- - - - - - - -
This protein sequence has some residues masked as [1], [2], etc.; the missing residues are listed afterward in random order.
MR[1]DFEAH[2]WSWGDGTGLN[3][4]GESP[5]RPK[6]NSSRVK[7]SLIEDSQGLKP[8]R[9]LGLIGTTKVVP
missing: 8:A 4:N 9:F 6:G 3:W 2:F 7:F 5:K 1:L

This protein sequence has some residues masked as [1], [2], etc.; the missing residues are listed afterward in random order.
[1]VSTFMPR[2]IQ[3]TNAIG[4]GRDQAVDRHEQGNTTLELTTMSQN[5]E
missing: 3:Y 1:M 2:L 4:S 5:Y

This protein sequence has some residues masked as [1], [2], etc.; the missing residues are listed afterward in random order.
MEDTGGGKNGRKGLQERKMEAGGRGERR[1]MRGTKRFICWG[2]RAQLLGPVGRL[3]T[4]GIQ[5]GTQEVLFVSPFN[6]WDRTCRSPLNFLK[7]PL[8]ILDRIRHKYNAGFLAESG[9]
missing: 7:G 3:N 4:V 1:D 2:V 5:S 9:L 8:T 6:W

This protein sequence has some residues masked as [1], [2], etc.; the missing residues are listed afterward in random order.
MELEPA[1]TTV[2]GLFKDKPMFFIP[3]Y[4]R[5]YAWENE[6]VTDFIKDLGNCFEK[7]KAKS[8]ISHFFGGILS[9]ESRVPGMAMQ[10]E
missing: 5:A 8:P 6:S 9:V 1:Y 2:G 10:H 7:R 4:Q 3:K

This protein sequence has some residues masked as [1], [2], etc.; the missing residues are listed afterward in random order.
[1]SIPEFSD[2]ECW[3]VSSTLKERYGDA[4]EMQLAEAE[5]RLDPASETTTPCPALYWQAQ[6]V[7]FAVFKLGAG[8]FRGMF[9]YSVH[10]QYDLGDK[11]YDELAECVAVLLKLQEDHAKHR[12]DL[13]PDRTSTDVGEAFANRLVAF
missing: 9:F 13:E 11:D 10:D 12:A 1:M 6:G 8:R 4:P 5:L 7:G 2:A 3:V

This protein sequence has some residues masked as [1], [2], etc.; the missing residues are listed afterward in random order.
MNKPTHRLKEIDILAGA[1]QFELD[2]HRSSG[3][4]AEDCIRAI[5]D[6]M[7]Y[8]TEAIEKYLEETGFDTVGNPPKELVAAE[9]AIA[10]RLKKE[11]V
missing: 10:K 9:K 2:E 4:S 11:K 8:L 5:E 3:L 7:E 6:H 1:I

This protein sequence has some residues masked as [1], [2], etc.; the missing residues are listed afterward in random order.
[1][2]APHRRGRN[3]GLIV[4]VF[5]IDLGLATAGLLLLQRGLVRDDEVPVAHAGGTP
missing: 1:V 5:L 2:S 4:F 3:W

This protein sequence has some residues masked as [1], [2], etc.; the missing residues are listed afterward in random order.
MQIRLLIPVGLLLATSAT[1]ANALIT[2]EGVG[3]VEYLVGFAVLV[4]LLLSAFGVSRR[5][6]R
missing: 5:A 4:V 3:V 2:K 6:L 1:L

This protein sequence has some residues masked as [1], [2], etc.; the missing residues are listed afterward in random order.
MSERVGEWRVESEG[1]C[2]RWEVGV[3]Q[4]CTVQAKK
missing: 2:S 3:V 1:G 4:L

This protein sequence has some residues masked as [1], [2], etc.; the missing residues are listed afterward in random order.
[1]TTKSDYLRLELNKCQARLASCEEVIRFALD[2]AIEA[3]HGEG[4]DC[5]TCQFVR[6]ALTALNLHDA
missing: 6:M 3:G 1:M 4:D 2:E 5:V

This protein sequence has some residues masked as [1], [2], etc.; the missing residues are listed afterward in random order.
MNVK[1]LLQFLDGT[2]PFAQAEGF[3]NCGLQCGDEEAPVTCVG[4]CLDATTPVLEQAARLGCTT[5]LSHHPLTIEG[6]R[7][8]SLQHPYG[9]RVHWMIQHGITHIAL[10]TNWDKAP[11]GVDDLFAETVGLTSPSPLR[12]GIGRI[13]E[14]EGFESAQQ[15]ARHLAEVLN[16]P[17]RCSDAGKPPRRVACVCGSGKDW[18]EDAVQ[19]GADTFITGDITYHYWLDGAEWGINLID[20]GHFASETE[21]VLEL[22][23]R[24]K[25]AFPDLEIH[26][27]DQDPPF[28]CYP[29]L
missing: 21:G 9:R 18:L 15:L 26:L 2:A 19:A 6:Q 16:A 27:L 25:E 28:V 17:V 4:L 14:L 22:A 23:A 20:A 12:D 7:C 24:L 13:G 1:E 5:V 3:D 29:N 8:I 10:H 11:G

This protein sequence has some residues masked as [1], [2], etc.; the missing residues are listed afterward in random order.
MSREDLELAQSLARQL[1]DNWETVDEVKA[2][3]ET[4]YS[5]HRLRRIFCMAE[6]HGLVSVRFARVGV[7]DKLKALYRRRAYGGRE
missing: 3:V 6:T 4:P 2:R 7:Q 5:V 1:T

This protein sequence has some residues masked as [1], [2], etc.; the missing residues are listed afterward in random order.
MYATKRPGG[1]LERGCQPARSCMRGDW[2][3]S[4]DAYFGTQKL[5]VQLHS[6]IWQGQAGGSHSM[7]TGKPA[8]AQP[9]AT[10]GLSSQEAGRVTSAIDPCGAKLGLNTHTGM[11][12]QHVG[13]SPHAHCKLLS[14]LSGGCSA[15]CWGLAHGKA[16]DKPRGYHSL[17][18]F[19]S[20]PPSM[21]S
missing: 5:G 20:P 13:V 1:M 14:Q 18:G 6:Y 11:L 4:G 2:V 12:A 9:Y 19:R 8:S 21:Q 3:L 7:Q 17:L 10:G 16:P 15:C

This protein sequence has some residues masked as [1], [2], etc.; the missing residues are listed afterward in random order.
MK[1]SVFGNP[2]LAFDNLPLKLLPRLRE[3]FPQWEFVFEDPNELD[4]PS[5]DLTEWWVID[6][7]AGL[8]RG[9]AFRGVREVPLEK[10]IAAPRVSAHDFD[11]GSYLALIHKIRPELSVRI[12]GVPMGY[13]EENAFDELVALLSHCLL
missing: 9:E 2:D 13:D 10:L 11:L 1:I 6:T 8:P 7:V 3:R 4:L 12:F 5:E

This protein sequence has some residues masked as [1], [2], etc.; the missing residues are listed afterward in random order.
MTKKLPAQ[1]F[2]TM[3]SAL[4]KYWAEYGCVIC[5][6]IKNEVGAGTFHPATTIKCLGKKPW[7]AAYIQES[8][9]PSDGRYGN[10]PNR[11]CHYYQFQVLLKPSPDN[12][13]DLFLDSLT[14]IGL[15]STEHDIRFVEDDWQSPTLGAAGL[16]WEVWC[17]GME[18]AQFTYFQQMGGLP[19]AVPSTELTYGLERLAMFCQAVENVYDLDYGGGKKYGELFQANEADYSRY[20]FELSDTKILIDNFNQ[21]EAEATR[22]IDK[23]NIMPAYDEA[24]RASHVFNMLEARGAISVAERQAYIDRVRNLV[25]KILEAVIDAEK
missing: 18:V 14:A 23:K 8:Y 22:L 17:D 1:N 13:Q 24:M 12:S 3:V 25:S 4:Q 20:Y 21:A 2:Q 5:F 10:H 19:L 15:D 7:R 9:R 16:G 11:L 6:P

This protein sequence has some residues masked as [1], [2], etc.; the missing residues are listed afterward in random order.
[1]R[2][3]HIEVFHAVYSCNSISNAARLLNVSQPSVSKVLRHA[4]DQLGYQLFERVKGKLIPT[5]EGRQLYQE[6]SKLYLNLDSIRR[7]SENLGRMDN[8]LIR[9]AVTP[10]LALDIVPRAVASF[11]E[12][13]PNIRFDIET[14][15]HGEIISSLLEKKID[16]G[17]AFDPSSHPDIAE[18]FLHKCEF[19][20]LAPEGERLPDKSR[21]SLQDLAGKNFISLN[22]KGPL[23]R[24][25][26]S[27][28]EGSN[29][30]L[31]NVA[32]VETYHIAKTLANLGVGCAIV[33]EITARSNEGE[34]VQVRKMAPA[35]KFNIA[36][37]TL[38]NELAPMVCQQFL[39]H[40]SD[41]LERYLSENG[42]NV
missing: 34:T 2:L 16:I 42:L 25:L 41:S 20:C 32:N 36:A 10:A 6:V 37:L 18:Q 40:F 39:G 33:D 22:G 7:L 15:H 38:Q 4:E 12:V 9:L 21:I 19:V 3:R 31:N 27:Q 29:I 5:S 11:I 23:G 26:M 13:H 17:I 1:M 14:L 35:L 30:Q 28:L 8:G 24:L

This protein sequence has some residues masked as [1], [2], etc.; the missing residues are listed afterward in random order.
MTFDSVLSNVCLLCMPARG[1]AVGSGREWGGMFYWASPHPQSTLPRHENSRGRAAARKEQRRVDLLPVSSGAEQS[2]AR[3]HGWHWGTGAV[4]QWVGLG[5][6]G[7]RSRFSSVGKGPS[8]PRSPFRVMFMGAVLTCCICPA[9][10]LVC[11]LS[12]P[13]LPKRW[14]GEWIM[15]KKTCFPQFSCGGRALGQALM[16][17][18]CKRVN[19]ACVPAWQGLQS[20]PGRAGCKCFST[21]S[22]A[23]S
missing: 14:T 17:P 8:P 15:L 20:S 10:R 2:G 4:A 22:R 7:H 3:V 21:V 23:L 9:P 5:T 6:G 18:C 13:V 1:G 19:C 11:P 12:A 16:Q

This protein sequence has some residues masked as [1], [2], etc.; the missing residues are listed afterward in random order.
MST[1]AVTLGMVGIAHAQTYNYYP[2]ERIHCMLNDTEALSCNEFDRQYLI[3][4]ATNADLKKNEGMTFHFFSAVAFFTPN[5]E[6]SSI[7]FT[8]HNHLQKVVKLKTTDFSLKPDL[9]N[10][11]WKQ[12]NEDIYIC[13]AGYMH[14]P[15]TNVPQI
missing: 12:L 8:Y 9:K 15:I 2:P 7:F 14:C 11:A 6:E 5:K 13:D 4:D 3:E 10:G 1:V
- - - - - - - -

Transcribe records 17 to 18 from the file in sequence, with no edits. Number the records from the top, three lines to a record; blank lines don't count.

This protein sequence has some residues masked as [1], [2], etc.; the missing residues are listed afterward in random order.
MTFDSVLSNVCLLCMPARG[1]AVGSGREWGGMFYWASPHPQSTLPRHENSRGRAAARKEQRRVDLLPVSSGAEQS[2]AR[3]HGWHWGTGAV[4]QWVGLG[5][6]G[7]RSRFSSVGKGPS[8]PRSPFRVMFMGAVLTCCICPA[9][10]LVC[11]LS[12]P[13]LPKRW[14]GEWIM[15]KKTCFPQFSCGGRALGQALM[16][17][18]CKRVN[19]ACVPAWQGLQS[20]PGRAGCKCFST[21]S[22]A[23]S
missing: 14:T 17:P 8:P 15:L 20:S 10:R 2:G 4:A 22:R 7:H 3:V 21:V 23:L 9:P 5:T 6:G 18:C 13:V 1:G 19:C 11:P 12:A 16:Q

This protein sequence has some residues masked as [1], [2], etc.; the missing residues are listed afterward in random order.
MST[1]AVTLGMVGIAHAQTYNYYP[2]ERIHCMLNDTEALSCNEFDRQYLI[3][4]ATNADLKKNEGMTFHFFSAVAFFTPN[5]E[6]SSI[7]FT[8]HNHLQKVVKLKTTDFSLKPDL[9]N[10][11]WKQ[12]NEDIYIC[13]AGYMH[14]P[15]TNVPQI
missing: 12:L 8:Y 9:K 15:I 2:P 7:F 14:C 11:A 6:E 5:K 13:D 4:D 3:E 10:G 1:V